Canon 7D Mark II (crop factor camera)
This camera really is in a class all its own. It offers 65 autofocus points (all 65 are cross-sensors) and a maximum ISO of 51,200 and runs about $1800. And of course, it offers video as well. This really is the top of the line crop-factor camera available on the market right now and Nikon doesn’t offer anything comparable.
Nikon 750D vs. Canon 6D (full frame cameras)
The 750D is Nikons entry-level full frame camera. It offers 51 autofocus points (15 of them being cross-sensors) and a maximum ISO of 51,200, selling for $2300. Respectively, the Canon 6D is Canon’s entry level full frame camera and offers 11 autofocus points (one is a crosssensor) and a maximum ISO of 102,400 for approximately $1900. Both offer video. Here, Nikon hits it out of the ballpark because even though the Canon offers a higher maximum ISO, the focusing system on the Canon seems almost archaic, with only one cross-sensor autofocus point. Yes, the Nikon 750D is more expensive, but it might just be one of the best cameras available on the market today with tons of great features, a remarkable ability to autofocus in low light, and limited noise even when shooting with high ISO settings. This is one amazing camera.
Nikon D810 vs. Canon 5D Mark III (full frame cameras)
You can pick up the Nikon D810 for about $3,300. It has 51 autofocus points (15 of those being cross-sensors) and a maximum ISO of 51,200. The Canon 5D Mark III runs about $3,400 and offers 61 autofocus points (with 41 of those being crosssensors) and a maximum ISO of 102,400. Both offer video. Though the Canon might look like the obvious pick here since it offers more cross-sensor autofocus points and a higher maximum ISO, the tests are showing that the Nikon produces higher image quality and less digital noise. Again though, these are two phenomenal cameras and you can’t go wrong with either.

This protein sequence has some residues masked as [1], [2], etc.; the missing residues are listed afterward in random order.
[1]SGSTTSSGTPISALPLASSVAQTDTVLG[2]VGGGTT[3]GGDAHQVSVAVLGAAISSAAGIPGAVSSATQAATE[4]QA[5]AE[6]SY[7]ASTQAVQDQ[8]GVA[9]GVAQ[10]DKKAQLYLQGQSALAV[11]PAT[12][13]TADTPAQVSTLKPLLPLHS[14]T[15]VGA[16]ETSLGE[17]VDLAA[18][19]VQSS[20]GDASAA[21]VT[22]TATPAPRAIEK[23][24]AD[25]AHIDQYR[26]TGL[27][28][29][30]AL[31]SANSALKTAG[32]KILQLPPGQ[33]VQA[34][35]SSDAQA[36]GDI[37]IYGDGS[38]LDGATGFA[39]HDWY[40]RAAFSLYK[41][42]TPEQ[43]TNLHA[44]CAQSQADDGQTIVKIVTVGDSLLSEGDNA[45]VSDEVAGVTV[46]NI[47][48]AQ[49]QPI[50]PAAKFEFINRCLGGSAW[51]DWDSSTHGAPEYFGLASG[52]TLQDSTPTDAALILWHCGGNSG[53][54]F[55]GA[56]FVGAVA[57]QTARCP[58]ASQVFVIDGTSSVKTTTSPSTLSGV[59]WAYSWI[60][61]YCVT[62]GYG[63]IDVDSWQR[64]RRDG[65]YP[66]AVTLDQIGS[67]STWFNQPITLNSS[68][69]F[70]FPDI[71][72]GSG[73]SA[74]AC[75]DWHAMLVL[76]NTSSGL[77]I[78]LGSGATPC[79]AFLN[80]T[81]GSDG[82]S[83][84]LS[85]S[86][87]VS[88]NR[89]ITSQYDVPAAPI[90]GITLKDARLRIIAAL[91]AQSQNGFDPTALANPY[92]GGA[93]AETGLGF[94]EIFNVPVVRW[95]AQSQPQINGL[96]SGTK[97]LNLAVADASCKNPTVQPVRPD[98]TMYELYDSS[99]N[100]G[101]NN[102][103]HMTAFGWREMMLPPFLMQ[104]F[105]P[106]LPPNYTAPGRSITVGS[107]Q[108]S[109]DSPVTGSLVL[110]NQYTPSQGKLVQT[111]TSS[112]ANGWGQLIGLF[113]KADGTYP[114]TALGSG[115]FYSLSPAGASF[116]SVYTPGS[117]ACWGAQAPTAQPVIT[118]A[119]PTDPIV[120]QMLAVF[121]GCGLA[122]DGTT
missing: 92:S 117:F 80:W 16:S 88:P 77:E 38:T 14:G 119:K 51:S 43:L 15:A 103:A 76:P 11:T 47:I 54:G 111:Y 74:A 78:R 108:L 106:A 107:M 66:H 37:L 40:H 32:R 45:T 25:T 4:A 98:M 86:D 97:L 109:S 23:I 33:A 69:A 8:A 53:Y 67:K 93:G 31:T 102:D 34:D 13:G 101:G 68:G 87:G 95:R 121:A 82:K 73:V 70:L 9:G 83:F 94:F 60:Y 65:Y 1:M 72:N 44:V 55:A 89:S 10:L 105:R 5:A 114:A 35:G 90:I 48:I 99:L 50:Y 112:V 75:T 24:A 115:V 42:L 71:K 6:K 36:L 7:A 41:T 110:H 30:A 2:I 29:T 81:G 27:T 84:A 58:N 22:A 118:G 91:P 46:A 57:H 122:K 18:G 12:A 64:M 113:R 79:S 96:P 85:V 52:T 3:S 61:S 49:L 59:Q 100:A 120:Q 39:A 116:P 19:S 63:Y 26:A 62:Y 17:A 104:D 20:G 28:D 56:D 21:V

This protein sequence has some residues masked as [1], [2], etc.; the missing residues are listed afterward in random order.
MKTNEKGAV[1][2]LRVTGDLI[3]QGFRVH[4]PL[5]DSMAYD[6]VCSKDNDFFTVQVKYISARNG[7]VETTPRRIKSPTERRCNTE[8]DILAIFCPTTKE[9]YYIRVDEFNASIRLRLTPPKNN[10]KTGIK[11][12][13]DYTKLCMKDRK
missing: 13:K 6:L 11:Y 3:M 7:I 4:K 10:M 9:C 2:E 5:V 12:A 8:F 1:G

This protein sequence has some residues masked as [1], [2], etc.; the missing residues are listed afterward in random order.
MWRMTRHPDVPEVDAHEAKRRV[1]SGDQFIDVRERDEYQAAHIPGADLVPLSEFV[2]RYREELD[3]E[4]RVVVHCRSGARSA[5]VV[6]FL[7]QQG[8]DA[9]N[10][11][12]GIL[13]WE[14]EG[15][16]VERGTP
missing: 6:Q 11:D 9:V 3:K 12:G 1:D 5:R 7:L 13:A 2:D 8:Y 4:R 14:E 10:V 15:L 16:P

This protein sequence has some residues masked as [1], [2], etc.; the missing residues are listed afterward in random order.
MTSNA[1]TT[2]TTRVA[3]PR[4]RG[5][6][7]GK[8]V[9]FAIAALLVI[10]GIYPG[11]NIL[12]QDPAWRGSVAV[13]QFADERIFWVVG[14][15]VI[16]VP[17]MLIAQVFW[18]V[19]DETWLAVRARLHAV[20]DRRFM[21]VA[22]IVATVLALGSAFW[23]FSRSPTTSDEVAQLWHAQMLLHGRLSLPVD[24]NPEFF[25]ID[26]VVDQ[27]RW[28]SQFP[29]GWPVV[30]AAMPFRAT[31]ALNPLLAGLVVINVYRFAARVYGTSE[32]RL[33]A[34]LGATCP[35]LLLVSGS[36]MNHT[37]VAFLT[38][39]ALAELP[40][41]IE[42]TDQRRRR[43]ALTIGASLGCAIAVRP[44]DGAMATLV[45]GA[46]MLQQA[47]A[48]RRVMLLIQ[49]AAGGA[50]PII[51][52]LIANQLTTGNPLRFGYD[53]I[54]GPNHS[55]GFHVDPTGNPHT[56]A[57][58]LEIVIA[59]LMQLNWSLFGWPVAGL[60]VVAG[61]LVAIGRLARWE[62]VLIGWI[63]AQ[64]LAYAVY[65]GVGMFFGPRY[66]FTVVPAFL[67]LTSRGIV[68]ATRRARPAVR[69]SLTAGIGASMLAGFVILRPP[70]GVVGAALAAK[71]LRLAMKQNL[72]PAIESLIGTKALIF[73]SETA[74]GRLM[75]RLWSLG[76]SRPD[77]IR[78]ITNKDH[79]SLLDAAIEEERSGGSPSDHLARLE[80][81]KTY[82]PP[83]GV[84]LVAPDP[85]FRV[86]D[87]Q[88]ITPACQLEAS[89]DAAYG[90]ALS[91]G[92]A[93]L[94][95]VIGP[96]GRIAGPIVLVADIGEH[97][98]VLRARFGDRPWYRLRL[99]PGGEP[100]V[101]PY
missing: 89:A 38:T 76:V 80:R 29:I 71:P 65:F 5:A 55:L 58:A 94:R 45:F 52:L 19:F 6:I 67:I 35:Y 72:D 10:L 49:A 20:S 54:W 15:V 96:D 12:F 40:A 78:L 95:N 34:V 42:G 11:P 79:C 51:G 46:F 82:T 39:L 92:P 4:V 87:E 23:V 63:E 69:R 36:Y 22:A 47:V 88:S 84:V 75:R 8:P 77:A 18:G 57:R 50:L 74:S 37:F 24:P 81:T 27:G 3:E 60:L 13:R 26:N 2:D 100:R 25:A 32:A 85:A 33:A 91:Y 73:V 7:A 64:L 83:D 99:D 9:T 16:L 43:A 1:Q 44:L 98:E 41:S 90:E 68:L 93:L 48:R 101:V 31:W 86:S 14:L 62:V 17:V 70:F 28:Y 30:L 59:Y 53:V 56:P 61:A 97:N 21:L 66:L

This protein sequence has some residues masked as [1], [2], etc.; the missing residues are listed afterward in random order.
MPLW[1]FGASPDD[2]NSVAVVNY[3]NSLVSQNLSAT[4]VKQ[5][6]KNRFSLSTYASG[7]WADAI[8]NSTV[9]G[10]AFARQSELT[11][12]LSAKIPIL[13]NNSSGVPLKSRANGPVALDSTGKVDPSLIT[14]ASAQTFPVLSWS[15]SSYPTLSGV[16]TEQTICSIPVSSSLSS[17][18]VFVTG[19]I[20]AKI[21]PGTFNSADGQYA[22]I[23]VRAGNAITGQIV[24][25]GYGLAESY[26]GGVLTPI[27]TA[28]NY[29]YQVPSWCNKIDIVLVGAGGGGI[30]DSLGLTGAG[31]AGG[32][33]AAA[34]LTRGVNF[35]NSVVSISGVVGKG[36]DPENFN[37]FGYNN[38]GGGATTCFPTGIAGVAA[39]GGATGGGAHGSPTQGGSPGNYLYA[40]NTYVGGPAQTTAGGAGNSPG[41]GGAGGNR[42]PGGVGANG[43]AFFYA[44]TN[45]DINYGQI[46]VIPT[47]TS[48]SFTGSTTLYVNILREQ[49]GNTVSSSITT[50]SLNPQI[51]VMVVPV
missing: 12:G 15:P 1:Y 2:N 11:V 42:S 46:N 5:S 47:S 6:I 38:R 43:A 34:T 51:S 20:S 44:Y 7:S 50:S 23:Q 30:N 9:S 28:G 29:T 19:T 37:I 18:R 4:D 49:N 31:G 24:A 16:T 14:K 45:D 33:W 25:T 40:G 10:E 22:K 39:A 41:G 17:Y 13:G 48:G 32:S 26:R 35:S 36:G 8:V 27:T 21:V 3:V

After reading these recommendations, you might be led to think that I prefer Nikon because I shoot Nikon, but keep in mind that the last time I reviewed cameras, I recommended more Canons than Nikons because at the time, Canon simply had better cameras in each respective price range.
Note that there are other, higher-end full frame cameras on the market, but they’re out of my budget and out of the budgets of most of my students as well (think $6,000 to $8,000) and because of that, I don’t take the time to research or review them.
Also note that there are some great mirrorless cameras available on the market these days as well, though again, I’m not familiar enough with them to make specific recommendations.
And a quick self-portrait (I just can't bring myself to use the word, "selfie, so I'm just sticking with the old, antiquated, "self-portrait" instead.) that Cole took of himself just a few hours after the UPS guy delivered that sweet, little Nikon D750 that I am loving so much...